Nielsen Now Tracks (Almost) Everything You Buy

Credit, Debit and Bank Data Now Combined With TV, Online Viewing

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Nielsen is going beyond trying to track everything you watch to tracking everything you buy -- adding data from what an executive said is "virtually all" credit and debit-card purchases plus bank statements, including online bill payments and paper checks, to what it already gets from food and drugstore purchases.

Nielsen is anonymously matching all that data through an undisclosed third party to members of its TV ratings panel, an executive of the company told Advertising Age, and plans to expand such matching to online and other measurement services. Linking TV audiences to their purchases has been available to packaged-goods marketers for a few years through Nielsen Catalina Solutions and elsewhere based on data from retailer loyalty programs. But Nielsen's broader data set opens the capability to telecom, restaurant, travel, entertainment, financial services and virtually all retail advertisers.

That represents 37 billion transactions, $4 trillion in sales and $10 billion in ad spending annually, said Nada Bradbury, senior VP-global product leader of Nielsen Buyer Insights, in a presentation Tuesday at the Advertising Research Foundation Re:think 2013 Conference in New York.

"Basically, anything you buy, we now see," Ms. Bradbury said from the dais.

In an interview later, Ms. Bradbury said Nielsen only sees what people buy on an aggregated level and, at least for now, only when they opt in as members of Nielsen's National People Meter TV ratings panel. Nielsen never actually sees any individual's purchases, she said.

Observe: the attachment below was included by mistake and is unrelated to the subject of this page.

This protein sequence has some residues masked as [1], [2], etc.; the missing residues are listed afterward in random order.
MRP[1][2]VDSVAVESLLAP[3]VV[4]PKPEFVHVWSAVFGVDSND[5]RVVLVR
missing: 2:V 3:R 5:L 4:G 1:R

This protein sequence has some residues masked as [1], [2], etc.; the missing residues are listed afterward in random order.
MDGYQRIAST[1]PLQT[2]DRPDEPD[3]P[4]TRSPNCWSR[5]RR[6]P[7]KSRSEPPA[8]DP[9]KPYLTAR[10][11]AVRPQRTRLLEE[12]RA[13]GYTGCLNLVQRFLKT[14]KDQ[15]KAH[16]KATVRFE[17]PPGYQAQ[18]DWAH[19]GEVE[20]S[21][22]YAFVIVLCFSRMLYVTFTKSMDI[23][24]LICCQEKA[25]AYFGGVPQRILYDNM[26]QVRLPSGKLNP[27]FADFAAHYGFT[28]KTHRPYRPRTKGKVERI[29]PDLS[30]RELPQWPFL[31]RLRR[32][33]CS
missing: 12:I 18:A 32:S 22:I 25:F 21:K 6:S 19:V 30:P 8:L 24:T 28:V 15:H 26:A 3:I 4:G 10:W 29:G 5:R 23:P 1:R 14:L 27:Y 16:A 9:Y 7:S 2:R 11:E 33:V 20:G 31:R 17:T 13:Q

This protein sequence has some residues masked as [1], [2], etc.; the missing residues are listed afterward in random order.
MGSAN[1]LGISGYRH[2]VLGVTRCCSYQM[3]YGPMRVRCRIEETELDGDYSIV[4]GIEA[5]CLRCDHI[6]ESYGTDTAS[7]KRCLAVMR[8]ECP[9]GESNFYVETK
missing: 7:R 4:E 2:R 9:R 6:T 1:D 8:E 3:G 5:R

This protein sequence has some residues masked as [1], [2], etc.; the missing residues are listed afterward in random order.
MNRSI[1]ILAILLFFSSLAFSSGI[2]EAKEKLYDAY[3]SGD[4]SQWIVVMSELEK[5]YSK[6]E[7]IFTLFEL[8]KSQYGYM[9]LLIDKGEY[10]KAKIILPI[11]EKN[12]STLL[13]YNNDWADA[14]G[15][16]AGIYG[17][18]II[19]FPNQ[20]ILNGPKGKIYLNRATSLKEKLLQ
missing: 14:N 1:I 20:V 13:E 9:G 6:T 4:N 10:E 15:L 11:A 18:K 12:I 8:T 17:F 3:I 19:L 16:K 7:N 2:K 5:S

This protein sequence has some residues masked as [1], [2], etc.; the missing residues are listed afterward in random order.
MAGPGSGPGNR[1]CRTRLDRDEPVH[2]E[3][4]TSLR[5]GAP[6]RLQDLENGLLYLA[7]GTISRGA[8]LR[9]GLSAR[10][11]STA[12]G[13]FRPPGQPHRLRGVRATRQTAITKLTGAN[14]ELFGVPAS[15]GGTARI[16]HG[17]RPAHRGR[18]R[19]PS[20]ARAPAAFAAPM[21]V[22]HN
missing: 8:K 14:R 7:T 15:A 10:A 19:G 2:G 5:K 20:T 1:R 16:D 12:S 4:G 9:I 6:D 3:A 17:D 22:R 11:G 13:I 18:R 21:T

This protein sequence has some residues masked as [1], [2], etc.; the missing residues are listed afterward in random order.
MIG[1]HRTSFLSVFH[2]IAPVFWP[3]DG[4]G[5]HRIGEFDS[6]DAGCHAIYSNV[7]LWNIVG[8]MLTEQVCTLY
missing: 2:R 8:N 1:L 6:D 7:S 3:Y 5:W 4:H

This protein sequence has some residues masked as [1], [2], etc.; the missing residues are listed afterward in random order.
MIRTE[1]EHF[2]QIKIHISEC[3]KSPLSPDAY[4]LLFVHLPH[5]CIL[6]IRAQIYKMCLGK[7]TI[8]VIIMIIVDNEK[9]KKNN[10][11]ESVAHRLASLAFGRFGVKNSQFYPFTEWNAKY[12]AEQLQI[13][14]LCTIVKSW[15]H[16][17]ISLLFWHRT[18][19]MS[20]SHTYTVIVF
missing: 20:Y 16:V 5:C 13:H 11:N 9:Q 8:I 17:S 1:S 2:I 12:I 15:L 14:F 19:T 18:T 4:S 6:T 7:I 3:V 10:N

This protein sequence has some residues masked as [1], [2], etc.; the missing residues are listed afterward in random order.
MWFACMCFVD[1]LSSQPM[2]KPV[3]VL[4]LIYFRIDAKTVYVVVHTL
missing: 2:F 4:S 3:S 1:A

A Nielsen spokeswoman said the company is similarly matching the transaction data with its online measurement panel and is looking at ways to expand use to other measurement services "in compliance with consumer-privacy guidelines."

"Nielsen has an exclusive alliance that provides near-census-level coverage of credit based insights," she said in an e-mail. "No other product or offering in the market currently offers these insights with such accuracy and depth."

The credit, debit and bank-statement data doesn't include item-level data -- for example what specific items people buy at Victoria's Secret or the particular movie they buy tickets for -- just the seller's name, dollar amounts and times of the transactions.

But that still opens a world of targeting possibilities. CBS Chief Research Officer David Poltrack used the Nielsen Buyer Insights data to expand his long-running argument that age and sex demographics are increasingly useless and that the purchase habits of audiences should carry more weight.

The CBS series "Elementary" has a 2.9 Nielsen rating in the age 18-49 demo but a 7.3 rating among heavy movie spenders, he said in his presentation to the ARF conference. A different, unnamed show with a 3.6 rating for the demo has only a 2.8 rating with heavy movie spenders, he said.

"Blue Bloods" on CBS has a 1.9 rating for the 18-49 demo but a 6.8 rating for casual-dining buyers, he continued. He didn't just tout CBS, adding that ABC's "Modern Family" has a 5.2 rating in the 18-49 demo but a higher 7.4 rating among casual-dining buyers.

While there's no guarantee that advertisers will change decades-old practice and shift to purchase-based program ratings, Mr. Poltrack said he already sees traditional targets losing relevance. The prized 18-49 group will fall to 54% of the U.S. TV audience for this upcoming TV season, he said, down from 56% last year and continuing a long-term decline.

Packaged-goods marketers that have had more time to use purchase-based targeting are warming to it, Mr. Poltrack said, noting that Nielsen Catalina Solutions has done 1,000 projects connecting purchase behavior to TV or online audiences and expects to nearly double such project volume this year, with ad-targeting projects leading that growth.

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